The quality of football talent in the city has been high for a while now. Vontae Davis and Arrelious Benn of Illinois and Vernon Davis of the San Francisco 49ers all played their high school ball on this same Dunbar field.
But now the stars are coming out earlier.
“I’ve been doing this for 28 years now,” says Hudgens, “and the talent level right now is so strong, strong as ever, all over the league. It’s like every team has one of ‘those’ guys, a guy who can just dominate a game. It’s something to see. Basketball is still strong with kids, but football is getting all the attention in D.C. now.”
The talent pool is what brought Al Kallay to Dunbar. He’s the freshman football coach at Gonzaga College High School. He came on a recruiting mission, hoping to convince Savon, an eighth-grader, or any of several other alpha boys on the Watkins squad that Gonzaga would be a fine place to play ball and get an education.
Wearing the school colors, Kallay brought a wish list of names from the Watkins roster.
Kallay’s sales pitch to the junior-high-schoolers begins with a slight boast about the Gonzaga program being a pipeline to the next level—“We got three guys from last year’s team playing Division I games today,” he told Savon and some Watkins teammates—before he launches into a spiel about how the kids need to focus on grades or Gonzaga won’t even look at them.
“If you get one of these kids to come to your school,” he tells me, “you can get more, because they like to stay together after playing together for years in the clubs. So I’m out here every week, trying to get them.”
The city has done its part to fuel the football boom. On Friday, local politicos and youth league officials held a ceremony to open the $3.4 million artificial turf field at Riggs LaSalle Park in Northeast. That’s the home field of Lamond Riggs Athletic Association, long one of the strongest football clubs in town. It’s the first turf football field ever built by the city’s Department of Parks and Recreation.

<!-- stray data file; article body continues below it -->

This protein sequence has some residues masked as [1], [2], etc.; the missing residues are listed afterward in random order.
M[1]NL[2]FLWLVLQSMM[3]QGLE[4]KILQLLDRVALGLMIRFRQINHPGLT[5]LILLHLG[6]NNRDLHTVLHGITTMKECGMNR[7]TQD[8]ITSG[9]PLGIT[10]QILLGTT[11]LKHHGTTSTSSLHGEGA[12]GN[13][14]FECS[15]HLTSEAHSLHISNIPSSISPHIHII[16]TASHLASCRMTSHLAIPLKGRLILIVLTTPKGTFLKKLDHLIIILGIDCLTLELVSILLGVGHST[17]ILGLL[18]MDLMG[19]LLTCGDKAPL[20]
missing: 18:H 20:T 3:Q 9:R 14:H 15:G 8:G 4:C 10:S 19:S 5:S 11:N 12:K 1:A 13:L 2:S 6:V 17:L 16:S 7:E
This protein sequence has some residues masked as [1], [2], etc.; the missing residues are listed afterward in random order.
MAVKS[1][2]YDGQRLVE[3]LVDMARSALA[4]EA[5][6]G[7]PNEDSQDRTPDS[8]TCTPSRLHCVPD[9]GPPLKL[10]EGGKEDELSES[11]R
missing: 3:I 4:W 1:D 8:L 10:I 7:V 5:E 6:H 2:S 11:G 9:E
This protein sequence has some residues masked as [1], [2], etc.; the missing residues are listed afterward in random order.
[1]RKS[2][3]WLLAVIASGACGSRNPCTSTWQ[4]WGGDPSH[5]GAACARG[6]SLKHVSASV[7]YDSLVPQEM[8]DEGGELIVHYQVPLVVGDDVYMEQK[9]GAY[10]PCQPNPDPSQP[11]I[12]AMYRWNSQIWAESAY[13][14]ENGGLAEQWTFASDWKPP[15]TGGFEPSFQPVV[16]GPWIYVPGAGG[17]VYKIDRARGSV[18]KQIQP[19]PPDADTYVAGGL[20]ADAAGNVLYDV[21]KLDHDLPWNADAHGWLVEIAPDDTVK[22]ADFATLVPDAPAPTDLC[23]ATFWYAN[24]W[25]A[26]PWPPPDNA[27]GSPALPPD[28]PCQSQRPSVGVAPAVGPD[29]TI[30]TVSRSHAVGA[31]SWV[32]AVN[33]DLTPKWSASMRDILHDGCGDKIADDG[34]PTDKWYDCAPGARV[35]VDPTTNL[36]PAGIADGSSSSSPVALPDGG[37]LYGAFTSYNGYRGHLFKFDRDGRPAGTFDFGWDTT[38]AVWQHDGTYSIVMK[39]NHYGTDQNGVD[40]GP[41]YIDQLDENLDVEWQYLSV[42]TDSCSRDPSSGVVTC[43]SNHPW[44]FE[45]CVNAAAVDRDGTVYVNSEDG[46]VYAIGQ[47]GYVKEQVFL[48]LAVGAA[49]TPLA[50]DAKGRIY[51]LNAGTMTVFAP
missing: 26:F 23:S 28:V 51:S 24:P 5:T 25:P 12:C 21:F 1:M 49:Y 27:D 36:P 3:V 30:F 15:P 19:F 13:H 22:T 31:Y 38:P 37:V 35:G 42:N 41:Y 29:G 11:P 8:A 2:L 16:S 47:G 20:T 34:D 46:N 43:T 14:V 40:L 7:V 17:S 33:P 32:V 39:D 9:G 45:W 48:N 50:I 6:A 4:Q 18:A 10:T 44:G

The installation of artificial turf fields at most of the District’s public high schools over the last two years has already given the city’s football scene a huge boost.
Traditional grass fields could get worn out in just one full day of use. But with the new surface, Pop Warner teams can play all day every Saturday without worrying about turning the borrowed fields into dirt patches.
And the opportunity to play on the colorful new fields, coaches and administrators say, has brought more kids to the league. More players, in turn, means better practices, since the extra bodies allow teams to field entire offensive and defensive units—and better simulate game conditions—during drills.
Because of the interest, most Pop Warner clubs were holding unofficial workouts in February and organized passing camps over the summer.
“It wasn’t like this when I was coming up,” says Kallay, 29, who grew up in Hyattsville. “These kids got great places to play, and that makes everything better.”
So much better, Kallay says, that he would show up at Pop Warner events even if his job didn’t depend on it.
“The games are great, and the enthusiasm at these places is fantastic,” he says, waving a hand toward the crowded Dunbar grandstands. “It’s a great way to spend a Saturday.”